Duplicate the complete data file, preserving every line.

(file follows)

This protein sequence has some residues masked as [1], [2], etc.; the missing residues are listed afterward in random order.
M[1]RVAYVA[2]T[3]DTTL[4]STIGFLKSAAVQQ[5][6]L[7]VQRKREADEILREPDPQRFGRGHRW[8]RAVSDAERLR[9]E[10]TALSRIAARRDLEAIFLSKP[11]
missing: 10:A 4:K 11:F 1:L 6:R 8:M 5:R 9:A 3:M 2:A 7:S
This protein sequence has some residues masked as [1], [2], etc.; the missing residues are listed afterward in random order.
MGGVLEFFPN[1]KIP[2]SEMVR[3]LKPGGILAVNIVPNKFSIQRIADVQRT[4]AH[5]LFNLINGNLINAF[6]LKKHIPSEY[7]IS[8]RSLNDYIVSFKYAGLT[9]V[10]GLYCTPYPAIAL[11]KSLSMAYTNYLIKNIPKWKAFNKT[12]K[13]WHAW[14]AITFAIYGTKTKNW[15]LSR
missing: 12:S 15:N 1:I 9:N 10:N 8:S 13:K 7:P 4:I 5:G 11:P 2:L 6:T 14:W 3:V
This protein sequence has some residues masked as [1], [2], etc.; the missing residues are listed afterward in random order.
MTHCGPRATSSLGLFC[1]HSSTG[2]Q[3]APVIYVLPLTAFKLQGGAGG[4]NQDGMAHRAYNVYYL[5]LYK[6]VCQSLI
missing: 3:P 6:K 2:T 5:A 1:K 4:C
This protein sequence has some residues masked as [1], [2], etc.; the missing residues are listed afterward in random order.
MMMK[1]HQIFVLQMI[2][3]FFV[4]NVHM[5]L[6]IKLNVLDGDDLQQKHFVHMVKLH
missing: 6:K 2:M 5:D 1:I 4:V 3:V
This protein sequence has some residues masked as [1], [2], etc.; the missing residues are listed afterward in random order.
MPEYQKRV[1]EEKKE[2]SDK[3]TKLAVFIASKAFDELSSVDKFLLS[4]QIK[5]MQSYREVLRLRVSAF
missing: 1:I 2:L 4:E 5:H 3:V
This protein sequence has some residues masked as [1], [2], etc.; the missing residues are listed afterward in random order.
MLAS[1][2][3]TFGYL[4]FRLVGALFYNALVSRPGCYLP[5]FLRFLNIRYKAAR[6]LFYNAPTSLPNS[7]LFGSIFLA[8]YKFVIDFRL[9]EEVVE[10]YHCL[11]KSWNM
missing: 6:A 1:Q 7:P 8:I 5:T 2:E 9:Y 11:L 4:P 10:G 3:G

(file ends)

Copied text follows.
This protein sequence has some residues masked as [1], [2], etc.; the missing residues are listed afterward in random order.
M[1]RVAYVA[2]T[3]DTTL[4]STIGFLKSAAVQQ[5][6]L[7]VQRKREADEILREPDPQRFGRGHRW[8]RAVSDAERLR[9]E[10]TALSRIAARRDLEAIFLSKP[11]
missing: 10:A 4:K 11:F 1:L 6:R 8:M 5:R 9:A 3:M 2:A 7:S
This protein sequence has some residues masked as [1], [2], etc.; the missing residues are listed afterward in random order.
MGGVLEFFPN[1]KIP[2]SEMVR[3]LKPGGILAVNIVPNKFSIQRIADVQRT[4]AH[5]LFNLINGNLINAF[6]LKKHIPSEY[7]IS[8]RSLNDYIVSFKYAGLT[9]V[10]GLYCTPYPAIAL[11]KSLSMAYTNYLIKNIPKWKAFNKT[12]K[13]WHAW[14]AITFAIYGTKTKNW[15]LSR
missing: 12:S 15:N 1:I 9:N 10:N 8:S 13:K 7:P 4:I 5:G 11:P 2:L 6:T 14:W 3:V
This protein sequence has some residues masked as [1], [2], etc.; the missing residues are listed afterward in random order.
MTHCGPRATSSLGLFC[1]HSSTG[2]Q[3]APVIYVLPLTAFKLQGGAGG[4]NQDGMAHRAYNVYYL[5]LYK[6]VCQSLI
missing: 3:P 6:K 2:T 5:A 1:K 4:C
This protein sequence has some residues masked as [1], [2], etc.; the missing residues are listed afterward in random order.
MMMK[1]HQIFVLQMI[2][3]FFV[4]NVHM[5]L[6]IKLNVLDGDDLQQKHFVHMVKLH
missing: 6:K 2:M 5:D 1:I 4:V 3:V
This protein sequence has some residues masked as [1], [2], etc.; the missing residues are listed afterward in random order.
MPEYQKRV[1]EEKKE[2]SDK[3]TKLAVFIASKAFDELSSVDKFLLS[4]QIK[5]MQSYREVLRLRVSAF
missing: 1:I 2:L 4:E 5:H 3:V
This protein sequence has some residues masked as [1], [2], etc.; the missing residues are listed afterward in random order.
MLAS[1][2][3]TFGYL[4]FRLVGALFYNALVSRPGCYLP[5]FLRFLNIRYKAAR[6]LFYNAPTSLPNS[7]LFGSIFLA[8]YKFVIDFRL[9]EEVVE[10]YHCL[11]KSWNM
missing: 6:A 1:Q 7:P 8:I 5:T 2:E 9:Y 11:L 4:P 10:G 3:G